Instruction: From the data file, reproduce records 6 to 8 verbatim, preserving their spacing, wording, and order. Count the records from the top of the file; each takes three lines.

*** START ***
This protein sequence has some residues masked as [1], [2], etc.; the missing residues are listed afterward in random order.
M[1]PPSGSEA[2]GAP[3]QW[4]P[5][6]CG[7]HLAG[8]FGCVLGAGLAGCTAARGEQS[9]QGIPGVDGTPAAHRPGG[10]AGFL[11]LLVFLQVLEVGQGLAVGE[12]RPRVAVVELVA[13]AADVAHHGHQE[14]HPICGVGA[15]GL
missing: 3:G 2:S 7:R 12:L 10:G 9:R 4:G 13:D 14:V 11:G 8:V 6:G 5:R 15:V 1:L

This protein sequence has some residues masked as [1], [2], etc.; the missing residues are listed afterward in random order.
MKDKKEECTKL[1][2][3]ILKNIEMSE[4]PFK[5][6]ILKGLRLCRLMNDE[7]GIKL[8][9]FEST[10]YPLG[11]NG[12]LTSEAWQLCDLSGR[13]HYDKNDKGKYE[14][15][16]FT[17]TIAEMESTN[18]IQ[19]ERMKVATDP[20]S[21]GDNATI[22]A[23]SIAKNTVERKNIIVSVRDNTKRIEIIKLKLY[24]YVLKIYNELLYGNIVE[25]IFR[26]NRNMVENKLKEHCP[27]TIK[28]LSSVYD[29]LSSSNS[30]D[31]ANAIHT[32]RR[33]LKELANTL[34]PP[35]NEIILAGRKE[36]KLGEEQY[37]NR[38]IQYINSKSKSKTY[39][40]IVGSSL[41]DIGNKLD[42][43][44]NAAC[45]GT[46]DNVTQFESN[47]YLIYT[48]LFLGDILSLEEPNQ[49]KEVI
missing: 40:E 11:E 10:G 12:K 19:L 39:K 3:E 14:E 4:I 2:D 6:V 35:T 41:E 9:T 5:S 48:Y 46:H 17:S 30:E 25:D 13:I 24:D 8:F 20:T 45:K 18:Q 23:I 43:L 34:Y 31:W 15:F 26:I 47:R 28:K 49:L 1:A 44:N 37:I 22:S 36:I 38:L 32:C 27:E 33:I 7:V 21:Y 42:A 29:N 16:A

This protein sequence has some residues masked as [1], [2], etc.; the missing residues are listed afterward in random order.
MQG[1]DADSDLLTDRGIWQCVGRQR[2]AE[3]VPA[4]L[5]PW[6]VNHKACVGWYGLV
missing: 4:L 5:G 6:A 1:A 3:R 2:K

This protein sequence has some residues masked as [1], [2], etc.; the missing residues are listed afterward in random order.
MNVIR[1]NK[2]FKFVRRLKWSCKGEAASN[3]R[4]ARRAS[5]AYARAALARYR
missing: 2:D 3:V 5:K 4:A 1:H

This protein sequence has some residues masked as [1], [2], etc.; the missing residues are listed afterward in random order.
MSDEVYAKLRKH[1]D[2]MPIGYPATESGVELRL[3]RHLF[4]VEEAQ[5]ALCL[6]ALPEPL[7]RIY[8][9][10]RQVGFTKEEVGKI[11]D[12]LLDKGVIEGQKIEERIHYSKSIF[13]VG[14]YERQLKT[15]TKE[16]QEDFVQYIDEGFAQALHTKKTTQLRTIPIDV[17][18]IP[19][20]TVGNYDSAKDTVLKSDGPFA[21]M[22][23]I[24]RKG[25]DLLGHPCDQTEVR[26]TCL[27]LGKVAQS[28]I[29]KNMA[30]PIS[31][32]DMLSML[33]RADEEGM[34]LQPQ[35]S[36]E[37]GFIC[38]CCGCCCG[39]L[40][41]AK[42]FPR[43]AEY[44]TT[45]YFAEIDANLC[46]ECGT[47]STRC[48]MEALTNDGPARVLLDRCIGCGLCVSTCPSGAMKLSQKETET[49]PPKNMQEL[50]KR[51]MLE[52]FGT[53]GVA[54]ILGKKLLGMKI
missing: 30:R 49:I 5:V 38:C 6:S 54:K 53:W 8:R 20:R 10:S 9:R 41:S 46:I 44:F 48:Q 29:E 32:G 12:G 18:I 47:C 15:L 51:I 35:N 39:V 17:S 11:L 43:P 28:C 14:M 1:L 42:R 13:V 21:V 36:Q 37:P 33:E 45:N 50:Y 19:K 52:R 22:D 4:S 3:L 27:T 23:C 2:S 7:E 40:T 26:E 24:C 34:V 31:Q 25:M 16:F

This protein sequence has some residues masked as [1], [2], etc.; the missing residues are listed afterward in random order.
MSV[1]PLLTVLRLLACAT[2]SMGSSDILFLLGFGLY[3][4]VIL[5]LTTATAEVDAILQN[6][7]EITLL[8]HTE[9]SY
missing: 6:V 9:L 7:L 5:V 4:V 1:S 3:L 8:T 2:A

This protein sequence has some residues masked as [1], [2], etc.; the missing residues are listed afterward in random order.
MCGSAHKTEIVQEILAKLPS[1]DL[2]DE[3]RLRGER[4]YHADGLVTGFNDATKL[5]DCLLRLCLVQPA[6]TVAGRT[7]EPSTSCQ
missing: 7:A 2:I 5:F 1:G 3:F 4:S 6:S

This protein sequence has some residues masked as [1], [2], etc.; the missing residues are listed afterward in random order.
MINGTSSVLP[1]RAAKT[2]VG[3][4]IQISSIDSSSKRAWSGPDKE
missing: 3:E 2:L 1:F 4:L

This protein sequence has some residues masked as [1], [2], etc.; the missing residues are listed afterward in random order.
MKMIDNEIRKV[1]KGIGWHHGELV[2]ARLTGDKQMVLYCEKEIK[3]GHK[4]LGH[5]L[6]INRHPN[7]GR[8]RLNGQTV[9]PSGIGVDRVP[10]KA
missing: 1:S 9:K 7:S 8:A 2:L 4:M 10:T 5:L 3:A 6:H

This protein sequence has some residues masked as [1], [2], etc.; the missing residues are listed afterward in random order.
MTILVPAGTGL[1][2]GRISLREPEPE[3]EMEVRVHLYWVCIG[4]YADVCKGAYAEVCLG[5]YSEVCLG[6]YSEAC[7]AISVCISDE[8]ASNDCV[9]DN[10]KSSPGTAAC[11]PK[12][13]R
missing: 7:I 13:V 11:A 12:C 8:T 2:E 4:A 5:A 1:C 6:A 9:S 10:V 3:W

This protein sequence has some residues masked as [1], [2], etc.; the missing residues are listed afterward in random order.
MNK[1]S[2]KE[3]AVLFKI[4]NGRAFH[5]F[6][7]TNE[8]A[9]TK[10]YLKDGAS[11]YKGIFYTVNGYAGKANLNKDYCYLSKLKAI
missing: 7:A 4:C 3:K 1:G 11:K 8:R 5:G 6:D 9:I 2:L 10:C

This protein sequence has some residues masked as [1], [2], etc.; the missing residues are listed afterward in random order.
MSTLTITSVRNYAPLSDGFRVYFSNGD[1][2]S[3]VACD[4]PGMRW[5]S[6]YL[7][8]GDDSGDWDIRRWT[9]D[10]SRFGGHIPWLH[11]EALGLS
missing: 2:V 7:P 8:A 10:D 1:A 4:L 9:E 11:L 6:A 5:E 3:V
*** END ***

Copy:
This protein sequence has some residues masked as [1], [2], etc.; the missing residues are listed afterward in random order.
MSV[1]PLLTVLRLLACAT[2]SMGSSDILFLLGFGLY[3][4]VIL[5]LTTATAEVDAILQN[6][7]EITLL[8]HTE[9]SY
missing: 6:V 9:L 7:L 5:V 4:V 1:S 3:L 8:T 2:A

This protein sequence has some residues masked as [1], [2], etc.; the missing residues are listed afterward in random order.
MCGSAHKTEIVQEILAKLPS[1]DL[2]DE[3]RLRGER[4]YHADGLVTGFNDATKL[5]DCLLRLCLVQPA[6]TVAGRT[7]EPSTSCQ
missing: 7:A 2:I 5:F 1:G 3:F 4:S 6:S

This protein sequence has some residues masked as [1], [2], etc.; the missing residues are listed afterward in random order.
MINGTSSVLP[1]RAAKT[2]VG[3][4]IQISSIDSSSKRAWSGPDKE
missing: 3:E 2:L 1:F 4:L